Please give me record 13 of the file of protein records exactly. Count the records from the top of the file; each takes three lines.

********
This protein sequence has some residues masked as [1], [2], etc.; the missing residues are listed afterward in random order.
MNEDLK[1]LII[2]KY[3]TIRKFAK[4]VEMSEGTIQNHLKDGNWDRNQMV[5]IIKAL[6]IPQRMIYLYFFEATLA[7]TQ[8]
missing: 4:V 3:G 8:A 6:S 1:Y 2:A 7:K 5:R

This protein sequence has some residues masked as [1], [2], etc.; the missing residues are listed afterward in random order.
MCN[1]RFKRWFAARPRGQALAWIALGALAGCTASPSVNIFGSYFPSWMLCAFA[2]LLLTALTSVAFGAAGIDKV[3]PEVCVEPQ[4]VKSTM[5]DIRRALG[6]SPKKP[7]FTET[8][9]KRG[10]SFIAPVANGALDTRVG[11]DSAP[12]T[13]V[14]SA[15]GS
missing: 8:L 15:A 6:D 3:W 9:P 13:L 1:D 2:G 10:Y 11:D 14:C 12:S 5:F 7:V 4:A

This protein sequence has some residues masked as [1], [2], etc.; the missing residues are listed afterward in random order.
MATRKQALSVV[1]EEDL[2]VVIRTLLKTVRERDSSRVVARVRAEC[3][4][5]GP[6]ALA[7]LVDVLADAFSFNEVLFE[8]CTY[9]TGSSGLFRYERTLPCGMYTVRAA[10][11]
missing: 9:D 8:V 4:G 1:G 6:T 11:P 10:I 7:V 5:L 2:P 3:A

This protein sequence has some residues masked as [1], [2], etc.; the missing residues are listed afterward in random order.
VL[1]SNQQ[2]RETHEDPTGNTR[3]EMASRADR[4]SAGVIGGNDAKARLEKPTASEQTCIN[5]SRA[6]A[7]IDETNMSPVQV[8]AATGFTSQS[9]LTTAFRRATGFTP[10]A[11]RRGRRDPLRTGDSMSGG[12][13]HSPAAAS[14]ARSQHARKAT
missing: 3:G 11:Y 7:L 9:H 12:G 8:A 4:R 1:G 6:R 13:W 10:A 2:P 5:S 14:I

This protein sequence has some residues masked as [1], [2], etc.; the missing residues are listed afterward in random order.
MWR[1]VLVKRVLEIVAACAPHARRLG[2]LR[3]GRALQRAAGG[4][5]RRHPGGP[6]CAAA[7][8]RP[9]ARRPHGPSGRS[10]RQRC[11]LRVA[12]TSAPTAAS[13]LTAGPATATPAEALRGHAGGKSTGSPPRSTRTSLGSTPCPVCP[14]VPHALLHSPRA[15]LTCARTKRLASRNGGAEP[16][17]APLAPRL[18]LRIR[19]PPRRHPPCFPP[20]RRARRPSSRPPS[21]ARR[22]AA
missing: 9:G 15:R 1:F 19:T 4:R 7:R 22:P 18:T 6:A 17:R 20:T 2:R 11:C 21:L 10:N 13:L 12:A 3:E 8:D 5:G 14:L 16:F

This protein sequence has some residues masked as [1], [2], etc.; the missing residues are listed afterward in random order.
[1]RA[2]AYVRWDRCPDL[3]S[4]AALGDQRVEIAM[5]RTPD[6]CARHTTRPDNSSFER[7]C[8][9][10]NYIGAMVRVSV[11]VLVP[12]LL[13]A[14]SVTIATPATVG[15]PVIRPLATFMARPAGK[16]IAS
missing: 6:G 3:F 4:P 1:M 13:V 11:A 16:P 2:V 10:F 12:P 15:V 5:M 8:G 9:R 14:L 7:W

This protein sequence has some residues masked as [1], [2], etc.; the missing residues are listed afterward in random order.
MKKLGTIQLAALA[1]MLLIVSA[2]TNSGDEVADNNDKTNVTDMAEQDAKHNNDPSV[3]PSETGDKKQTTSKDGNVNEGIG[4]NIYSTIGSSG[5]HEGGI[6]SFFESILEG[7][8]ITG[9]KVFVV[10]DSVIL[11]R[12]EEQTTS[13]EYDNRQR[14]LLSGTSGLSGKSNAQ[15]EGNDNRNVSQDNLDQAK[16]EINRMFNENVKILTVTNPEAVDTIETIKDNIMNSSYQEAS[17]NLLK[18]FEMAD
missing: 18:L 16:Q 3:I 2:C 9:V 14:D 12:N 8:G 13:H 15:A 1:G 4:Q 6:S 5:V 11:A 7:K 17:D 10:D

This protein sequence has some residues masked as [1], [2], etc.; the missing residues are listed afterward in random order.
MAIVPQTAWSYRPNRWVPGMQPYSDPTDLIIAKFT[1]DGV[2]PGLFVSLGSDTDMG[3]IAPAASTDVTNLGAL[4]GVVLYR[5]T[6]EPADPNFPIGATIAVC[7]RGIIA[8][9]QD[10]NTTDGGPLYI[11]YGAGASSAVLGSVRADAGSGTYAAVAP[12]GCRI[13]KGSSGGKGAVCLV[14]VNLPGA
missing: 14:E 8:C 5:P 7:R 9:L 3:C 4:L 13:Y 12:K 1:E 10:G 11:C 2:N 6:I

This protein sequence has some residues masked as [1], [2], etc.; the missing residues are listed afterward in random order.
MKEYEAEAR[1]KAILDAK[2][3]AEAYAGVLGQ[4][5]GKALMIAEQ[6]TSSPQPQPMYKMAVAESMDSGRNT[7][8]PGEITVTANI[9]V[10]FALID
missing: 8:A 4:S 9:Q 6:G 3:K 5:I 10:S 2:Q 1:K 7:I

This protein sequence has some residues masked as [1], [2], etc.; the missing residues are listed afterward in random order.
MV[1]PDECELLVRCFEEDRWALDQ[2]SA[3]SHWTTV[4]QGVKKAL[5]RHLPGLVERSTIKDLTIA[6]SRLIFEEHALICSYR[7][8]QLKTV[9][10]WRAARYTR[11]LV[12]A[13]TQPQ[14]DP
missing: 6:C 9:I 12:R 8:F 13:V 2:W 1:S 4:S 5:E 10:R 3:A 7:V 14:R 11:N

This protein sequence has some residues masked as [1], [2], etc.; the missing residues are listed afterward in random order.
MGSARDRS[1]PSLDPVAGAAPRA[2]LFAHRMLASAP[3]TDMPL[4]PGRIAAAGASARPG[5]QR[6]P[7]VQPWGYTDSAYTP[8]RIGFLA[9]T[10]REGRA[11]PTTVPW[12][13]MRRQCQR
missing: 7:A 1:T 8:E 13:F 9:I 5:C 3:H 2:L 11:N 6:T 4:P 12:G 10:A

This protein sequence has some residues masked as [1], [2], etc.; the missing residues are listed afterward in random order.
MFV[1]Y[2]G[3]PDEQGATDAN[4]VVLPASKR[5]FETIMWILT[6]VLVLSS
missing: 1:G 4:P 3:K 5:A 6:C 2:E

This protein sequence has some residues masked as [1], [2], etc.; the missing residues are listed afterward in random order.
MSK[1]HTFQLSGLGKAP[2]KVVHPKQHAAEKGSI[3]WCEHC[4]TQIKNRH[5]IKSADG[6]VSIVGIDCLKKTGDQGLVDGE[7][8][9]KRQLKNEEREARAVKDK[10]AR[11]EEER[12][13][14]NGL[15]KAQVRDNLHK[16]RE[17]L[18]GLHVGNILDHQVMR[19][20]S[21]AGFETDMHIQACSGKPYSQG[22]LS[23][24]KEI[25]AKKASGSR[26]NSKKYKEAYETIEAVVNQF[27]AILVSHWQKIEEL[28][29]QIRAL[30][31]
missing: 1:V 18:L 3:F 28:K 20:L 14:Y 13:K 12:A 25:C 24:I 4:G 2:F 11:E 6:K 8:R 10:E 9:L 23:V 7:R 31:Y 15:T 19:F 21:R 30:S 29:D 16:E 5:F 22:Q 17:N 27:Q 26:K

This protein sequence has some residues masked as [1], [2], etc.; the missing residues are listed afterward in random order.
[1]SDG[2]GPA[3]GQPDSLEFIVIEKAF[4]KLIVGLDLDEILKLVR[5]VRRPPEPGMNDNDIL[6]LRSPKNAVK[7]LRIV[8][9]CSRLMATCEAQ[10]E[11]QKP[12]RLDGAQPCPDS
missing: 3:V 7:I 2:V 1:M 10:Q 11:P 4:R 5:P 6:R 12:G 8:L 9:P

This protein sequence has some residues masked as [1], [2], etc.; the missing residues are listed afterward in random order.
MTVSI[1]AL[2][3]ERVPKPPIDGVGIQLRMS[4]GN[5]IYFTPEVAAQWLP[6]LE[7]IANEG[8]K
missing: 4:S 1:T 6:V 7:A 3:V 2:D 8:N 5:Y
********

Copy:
This protein sequence has some residues masked as [1], [2], etc.; the missing residues are listed afterward in random order.
MSK[1]HTFQLSGLGKAP[2]KVVHPKQHAAEKGSI[3]WCEHC[4]TQIKNRH[5]IKSADG[6]VSIVGIDCLKKTGDQGLVDGE[7][8][9]KRQLKNEEREARAVKDK[10]AR[11]EEER[12][13][14]NGL[15]KAQVRDNLHK[16]RE[17]L[18]GLHVGNILDHQVMR[19][20]S[21]AGFETDMHIQACSGKPYSQG[22]LS[23][24]KEI[25]AKKASGSR[26]NSKKYKEAYETIEAVVNQF[27]AILVSHWQKIEEL[28][29]QIRAL[30][31]
missing: 1:V 18:L 3:F 28:K 20:L 14:Y 13:K 12:A 25:C 24:I 4:G 2:F 11:E 6:K 8:R 10:E 9:L 23:V 7:R 31:Y 15:T 19:F 21:R 30:S 29:D 16:E 5:F 22:Q 17:N 27:Q 26:K